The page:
While it’s true that both Potbelly pigs and Kunekune pigs are lard-type pigs, similar to the prized Mangalitza pig, they are also highly valued in their native lands for the superior quality of their meat.  While they will indeed pack on a good bit of lard if they have access to a lot of nutritious food, it is not difficult to keep their weight where you want it. When I need lard, I fatten up a pig and render lots of lard.  When I don't need lard, I kill a pig that is in good condition but not fat, and this gives me enough fat for flavorful roasts, chops, ground pork, and sausage, but no more than that.

“Aren't the meat cuts tiny?”

Small pigs, small cuts.  Pork chops look like lamb chops, so we serve more of them.  Hams and sides of bacon are smaller and easier to cure.  Since you're doing the butchering yourself, you can make the cuts the way you like them.  Instead of three or four chunks of shoulder roast, make one or two boneless roasts.  The advantage is that you don't have so much meat in the freezer at one time that it starts to lose quality before you can use it up.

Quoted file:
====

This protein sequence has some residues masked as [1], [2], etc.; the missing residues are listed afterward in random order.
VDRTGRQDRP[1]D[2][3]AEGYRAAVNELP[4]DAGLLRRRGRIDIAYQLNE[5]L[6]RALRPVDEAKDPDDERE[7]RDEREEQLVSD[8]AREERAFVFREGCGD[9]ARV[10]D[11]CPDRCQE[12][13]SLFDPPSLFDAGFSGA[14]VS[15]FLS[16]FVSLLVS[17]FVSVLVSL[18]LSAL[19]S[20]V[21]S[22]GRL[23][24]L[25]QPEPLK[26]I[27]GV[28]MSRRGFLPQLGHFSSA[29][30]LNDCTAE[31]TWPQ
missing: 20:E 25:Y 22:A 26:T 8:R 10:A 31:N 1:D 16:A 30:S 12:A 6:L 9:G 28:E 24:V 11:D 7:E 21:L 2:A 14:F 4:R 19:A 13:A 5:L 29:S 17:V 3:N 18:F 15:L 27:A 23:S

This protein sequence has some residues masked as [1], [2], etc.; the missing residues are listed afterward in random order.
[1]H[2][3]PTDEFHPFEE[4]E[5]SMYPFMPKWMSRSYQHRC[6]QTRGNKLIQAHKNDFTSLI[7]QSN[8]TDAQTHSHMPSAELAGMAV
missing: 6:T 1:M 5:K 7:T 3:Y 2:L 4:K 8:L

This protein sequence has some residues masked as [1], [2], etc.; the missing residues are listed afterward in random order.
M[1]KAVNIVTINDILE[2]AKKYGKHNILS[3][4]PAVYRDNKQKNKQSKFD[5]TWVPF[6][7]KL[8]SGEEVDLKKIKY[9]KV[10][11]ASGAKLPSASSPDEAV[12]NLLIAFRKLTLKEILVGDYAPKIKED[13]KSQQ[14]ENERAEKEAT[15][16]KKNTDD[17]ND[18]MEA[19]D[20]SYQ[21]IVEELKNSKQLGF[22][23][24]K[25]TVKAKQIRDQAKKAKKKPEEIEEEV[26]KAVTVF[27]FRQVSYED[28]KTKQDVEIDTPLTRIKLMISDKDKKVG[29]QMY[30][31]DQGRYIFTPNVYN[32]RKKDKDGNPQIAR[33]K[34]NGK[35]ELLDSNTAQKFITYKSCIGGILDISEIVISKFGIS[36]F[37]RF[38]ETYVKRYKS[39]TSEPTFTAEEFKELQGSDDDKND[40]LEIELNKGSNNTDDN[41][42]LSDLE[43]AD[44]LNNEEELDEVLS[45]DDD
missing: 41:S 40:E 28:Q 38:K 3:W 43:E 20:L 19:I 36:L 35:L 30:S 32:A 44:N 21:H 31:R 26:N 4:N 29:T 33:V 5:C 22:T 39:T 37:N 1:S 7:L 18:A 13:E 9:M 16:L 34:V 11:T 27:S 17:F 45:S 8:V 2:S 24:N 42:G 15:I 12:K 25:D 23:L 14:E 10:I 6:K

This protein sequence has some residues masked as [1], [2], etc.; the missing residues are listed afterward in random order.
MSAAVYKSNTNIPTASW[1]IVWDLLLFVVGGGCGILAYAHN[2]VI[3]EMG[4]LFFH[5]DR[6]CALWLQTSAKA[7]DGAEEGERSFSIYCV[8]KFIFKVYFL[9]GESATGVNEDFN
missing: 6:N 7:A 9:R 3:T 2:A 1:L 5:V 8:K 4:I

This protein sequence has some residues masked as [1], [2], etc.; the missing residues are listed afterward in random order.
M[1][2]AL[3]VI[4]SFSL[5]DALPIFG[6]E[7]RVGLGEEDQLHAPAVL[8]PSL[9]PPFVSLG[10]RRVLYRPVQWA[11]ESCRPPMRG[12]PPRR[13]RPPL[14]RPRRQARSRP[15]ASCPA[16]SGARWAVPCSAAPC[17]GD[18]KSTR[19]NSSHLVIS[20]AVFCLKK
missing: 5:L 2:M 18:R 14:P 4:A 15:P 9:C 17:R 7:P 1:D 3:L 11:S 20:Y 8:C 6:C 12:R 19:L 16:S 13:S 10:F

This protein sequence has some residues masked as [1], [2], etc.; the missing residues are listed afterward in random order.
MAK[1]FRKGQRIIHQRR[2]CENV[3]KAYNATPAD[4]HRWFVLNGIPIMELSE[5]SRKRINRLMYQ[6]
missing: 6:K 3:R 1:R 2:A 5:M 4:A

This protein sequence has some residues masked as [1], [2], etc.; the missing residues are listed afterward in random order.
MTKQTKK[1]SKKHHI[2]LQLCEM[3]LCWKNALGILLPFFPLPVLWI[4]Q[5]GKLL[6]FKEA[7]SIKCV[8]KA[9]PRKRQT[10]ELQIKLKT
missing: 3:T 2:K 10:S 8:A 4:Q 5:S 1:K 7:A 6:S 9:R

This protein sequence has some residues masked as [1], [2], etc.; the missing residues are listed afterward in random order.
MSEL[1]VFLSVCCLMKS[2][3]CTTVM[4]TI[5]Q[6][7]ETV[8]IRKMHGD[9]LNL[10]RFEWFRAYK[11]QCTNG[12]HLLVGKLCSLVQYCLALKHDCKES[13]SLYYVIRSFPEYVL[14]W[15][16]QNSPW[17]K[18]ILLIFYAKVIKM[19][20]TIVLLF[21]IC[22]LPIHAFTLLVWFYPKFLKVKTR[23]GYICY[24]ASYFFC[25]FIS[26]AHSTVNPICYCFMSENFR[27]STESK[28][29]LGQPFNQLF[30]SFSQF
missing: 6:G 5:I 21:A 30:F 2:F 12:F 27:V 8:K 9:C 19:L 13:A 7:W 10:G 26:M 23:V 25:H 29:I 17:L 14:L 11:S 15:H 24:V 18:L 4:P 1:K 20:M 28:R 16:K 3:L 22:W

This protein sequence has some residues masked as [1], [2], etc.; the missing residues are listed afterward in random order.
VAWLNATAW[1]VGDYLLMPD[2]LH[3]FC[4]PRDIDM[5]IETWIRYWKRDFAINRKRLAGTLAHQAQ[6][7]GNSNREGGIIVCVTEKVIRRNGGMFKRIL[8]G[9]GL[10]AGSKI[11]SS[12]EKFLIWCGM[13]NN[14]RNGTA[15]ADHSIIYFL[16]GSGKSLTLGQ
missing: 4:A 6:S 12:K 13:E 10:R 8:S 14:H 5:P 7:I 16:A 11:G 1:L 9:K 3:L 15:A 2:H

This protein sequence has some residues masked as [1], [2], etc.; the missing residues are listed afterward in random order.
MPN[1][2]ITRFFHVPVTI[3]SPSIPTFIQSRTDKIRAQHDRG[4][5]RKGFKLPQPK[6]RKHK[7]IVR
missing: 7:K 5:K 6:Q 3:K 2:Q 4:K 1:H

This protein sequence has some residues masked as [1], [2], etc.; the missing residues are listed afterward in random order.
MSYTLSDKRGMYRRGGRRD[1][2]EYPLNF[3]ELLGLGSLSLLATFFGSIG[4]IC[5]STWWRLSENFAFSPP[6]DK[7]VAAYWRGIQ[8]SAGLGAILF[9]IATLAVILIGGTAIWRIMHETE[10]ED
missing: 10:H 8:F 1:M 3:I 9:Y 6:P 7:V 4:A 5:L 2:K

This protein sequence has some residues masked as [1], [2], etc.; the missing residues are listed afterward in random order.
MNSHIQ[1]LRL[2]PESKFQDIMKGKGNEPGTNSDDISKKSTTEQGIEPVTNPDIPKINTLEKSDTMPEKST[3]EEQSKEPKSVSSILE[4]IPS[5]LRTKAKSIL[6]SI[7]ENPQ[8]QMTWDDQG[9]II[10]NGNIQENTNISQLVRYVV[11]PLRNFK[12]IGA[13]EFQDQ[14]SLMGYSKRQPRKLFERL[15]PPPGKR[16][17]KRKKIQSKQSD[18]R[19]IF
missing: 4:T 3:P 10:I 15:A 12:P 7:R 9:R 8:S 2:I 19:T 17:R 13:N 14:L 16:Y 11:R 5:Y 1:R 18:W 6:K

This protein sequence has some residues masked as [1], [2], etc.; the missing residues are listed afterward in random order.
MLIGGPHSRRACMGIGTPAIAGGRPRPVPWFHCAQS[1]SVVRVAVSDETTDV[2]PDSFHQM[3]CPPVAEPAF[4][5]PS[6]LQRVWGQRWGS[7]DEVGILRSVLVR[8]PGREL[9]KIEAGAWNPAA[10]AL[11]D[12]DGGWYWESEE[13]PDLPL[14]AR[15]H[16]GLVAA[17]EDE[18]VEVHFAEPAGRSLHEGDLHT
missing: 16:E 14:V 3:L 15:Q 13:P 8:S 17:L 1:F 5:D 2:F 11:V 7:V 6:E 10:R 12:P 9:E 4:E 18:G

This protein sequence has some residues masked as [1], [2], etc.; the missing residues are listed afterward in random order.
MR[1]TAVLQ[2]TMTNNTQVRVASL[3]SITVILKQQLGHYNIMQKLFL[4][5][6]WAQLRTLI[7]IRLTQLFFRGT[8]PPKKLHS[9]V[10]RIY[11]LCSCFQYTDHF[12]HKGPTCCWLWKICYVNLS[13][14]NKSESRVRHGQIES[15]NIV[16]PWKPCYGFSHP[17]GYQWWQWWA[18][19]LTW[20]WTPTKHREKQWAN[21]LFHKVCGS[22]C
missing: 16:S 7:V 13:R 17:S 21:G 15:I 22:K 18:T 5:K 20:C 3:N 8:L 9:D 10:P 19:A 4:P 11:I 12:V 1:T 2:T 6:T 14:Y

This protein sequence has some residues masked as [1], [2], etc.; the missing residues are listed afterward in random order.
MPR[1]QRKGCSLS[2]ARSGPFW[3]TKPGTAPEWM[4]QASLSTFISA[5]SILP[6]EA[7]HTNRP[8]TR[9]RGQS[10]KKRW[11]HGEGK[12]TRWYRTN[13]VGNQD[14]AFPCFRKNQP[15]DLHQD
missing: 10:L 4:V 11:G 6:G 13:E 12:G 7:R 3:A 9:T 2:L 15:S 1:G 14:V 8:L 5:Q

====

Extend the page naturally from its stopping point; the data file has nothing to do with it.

“Miniature pigs grow too slowly to be good meat pigs.”

Well, let’s put that into perspective.  A standard hog at two years old weighs around 600 to 800 pounds.  Slaughter weight is 250 pounds, and the standard hog will reach that weight at about seven months of age.  That is, a standard hog will reach 30 to 40 percent of its two-year-old weight by seven months of age.  My two-year-old miniature pigs weigh right around 100 pounds.  I have two seven-month-old barrows that weigh about 50 pounds each, pictured at the right with my boar.  This means my miniature pigs have reached 50 percent of their two-year-old weight in seven months.  Although they are small, I am not at all convinced that they grow slowly, relatively speaking.

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This page updated September, 2014.